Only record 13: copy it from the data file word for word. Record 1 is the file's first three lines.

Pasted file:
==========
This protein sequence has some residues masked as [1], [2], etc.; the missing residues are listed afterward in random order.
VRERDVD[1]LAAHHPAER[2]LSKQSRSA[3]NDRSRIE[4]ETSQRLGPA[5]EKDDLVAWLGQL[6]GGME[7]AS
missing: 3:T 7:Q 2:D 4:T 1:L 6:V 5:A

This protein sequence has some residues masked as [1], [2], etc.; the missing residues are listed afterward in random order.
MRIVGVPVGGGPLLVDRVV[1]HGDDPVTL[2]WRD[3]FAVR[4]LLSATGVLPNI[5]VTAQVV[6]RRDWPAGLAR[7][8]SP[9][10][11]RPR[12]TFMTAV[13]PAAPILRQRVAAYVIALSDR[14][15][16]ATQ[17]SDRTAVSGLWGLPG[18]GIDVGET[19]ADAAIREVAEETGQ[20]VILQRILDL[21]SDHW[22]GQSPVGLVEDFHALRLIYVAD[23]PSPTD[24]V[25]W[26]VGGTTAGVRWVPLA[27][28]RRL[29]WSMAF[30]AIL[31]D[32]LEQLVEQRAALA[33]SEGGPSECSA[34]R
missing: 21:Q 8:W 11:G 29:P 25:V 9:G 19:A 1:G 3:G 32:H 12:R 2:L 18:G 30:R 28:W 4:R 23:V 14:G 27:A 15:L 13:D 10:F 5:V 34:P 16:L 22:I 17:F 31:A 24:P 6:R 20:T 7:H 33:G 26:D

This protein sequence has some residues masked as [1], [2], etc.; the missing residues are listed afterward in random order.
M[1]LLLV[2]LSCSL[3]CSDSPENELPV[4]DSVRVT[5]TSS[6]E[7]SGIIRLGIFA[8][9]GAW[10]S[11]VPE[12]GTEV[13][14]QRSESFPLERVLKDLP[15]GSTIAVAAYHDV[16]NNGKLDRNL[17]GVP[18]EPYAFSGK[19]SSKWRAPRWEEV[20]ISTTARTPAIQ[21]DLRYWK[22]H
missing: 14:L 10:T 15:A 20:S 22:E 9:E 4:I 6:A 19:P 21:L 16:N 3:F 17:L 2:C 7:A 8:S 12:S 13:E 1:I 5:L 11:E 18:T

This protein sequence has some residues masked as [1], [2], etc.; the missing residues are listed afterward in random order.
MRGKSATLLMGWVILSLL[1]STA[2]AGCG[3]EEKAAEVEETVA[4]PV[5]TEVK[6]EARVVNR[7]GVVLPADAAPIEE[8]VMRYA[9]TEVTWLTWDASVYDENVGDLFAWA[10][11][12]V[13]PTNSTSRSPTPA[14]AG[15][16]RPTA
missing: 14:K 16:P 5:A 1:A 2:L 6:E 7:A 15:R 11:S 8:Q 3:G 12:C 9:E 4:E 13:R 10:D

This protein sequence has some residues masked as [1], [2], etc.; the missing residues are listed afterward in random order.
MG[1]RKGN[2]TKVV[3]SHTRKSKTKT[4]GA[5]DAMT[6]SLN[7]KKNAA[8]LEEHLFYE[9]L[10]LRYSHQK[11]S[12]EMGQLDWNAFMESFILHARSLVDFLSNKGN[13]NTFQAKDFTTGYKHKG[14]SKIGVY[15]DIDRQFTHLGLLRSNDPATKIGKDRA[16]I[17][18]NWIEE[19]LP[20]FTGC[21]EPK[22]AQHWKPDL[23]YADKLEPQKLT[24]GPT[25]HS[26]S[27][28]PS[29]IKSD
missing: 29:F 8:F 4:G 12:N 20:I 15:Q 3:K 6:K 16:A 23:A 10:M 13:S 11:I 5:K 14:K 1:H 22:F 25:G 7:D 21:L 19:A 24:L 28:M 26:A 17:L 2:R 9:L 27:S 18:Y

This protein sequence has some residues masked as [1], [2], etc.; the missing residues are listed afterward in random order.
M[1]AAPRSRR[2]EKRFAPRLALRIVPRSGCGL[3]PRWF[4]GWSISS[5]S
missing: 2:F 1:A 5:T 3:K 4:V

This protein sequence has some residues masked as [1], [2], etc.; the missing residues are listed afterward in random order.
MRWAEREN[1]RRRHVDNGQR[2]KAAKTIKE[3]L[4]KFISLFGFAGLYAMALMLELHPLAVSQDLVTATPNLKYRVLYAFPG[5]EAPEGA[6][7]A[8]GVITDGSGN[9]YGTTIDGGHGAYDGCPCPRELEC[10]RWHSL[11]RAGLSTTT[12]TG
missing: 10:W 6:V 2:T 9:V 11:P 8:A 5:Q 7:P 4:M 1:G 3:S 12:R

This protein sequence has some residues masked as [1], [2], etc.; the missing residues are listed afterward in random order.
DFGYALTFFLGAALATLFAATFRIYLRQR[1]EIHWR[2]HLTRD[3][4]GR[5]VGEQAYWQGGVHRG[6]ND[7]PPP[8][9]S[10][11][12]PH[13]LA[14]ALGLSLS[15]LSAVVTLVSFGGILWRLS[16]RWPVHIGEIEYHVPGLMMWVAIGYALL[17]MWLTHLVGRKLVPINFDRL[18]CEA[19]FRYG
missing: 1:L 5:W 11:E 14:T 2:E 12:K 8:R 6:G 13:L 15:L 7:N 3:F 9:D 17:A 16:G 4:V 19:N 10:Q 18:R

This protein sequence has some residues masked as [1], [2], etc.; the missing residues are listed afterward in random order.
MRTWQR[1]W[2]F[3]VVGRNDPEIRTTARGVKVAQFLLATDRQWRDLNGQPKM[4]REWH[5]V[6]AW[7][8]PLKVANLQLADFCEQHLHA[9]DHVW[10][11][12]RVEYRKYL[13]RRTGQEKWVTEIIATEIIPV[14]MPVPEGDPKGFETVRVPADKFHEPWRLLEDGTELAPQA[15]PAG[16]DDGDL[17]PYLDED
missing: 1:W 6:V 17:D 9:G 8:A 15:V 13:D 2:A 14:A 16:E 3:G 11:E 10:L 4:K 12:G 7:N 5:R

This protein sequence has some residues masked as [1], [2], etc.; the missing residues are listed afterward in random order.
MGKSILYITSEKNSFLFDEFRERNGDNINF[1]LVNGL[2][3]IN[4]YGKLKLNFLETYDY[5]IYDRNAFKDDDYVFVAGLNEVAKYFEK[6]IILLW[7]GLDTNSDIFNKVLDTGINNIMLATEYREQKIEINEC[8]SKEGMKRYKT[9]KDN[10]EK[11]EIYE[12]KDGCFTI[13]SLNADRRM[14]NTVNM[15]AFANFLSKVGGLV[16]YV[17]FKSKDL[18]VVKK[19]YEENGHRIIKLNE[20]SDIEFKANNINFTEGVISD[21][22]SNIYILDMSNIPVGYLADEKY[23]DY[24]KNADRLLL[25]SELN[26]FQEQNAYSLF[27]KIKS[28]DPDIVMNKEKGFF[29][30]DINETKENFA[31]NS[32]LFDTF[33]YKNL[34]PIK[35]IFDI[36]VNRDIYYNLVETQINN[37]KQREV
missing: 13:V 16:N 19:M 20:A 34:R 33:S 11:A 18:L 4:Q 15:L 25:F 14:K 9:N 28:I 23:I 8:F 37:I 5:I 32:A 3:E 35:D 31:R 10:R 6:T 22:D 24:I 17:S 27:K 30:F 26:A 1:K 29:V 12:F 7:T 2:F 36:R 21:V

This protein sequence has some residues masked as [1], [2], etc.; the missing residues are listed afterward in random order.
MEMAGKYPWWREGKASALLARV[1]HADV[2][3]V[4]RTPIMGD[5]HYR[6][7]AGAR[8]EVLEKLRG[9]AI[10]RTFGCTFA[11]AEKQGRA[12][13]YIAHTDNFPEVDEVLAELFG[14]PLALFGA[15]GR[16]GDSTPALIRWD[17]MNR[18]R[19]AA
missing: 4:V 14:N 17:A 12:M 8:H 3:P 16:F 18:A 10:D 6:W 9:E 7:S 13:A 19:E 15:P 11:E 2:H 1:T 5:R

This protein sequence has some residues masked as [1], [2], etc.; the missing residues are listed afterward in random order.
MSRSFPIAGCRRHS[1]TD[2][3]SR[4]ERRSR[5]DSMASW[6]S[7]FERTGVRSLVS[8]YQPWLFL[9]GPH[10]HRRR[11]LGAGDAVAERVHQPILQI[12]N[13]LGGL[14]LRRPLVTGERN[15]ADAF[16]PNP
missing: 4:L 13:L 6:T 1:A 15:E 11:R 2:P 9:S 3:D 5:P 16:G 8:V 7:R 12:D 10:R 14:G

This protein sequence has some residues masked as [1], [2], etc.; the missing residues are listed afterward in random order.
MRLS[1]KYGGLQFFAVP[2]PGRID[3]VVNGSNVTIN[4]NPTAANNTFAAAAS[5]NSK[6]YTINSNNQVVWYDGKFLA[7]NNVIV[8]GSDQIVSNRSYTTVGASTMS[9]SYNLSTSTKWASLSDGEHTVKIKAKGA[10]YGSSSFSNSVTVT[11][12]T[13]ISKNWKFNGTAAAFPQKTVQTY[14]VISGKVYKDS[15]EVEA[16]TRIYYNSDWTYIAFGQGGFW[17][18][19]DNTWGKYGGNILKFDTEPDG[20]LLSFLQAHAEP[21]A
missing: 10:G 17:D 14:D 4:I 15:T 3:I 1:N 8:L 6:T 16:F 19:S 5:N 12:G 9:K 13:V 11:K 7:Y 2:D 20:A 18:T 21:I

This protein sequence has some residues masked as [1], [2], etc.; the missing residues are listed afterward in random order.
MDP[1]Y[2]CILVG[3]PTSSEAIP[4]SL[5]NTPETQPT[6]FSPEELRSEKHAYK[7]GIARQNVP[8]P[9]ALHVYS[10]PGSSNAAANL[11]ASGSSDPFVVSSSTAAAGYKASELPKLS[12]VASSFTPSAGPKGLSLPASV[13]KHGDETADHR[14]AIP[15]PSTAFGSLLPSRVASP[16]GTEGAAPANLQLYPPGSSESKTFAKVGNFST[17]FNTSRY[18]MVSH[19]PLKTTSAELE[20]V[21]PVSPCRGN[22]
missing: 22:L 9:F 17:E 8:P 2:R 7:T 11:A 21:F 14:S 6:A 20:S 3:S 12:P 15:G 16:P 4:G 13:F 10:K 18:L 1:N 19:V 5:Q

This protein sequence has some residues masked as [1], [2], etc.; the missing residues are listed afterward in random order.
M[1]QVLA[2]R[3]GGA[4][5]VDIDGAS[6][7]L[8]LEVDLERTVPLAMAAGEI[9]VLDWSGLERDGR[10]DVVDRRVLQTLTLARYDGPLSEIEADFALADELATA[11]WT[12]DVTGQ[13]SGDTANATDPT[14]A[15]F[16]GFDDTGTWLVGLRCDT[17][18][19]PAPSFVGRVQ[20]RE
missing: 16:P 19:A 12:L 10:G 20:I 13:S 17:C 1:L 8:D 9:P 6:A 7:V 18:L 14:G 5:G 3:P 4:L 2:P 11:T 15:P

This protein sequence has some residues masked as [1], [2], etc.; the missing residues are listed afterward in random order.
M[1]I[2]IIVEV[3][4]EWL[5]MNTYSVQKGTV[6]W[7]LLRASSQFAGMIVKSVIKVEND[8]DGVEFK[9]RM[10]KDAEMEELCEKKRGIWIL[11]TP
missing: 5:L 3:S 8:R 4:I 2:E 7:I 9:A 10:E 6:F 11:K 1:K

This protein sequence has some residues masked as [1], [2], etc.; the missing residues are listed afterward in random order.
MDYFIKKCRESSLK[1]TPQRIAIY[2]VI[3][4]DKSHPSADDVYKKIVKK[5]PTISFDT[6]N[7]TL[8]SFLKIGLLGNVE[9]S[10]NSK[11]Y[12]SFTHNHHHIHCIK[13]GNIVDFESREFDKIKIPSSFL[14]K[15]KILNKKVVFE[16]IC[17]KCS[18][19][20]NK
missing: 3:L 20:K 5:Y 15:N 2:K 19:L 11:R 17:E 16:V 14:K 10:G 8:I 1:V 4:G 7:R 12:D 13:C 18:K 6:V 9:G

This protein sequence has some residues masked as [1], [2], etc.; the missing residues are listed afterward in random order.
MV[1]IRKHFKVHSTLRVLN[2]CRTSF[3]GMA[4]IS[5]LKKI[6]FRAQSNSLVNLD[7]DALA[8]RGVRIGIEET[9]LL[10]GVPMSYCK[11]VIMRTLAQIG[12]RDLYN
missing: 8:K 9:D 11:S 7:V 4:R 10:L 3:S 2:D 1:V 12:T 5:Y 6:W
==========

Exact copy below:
This protein sequence has some residues masked as [1], [2], etc.; the missing residues are listed afterward in random order.
MRLS[1]KYGGLQFFAVP[2]PGRID[3]VVNGSNVTIN[4]NPTAANNTFAAAAS[5]NSK[6]YTINSNNQVVWYDGKFLA[7]NNVIV[8]GSDQIVSNRSYTTVGASTMS[9]SYNLSTSTKWASLSDGEHTVKIKAKGA[10]YGSSSFSNSVTVT[11][12]T[13]ISKNWKFNGTAAAFPQKTVQTY[14]VISGKVYKDS[15]EVEA[16]TRIYYNSDWTYIAFGQGGFW[17][18][19]DNTWGKYGGNILKFDTEPDG[20]LLSFLQAHAEP[21]A
missing: 10:G 17:D 14:D 4:I 15:T 3:I 1:N 8:L 6:T 16:F 19:S 5:N 12:G 9:K 13:V 11:K 7:Y 2:D 20:A 18:T 21:I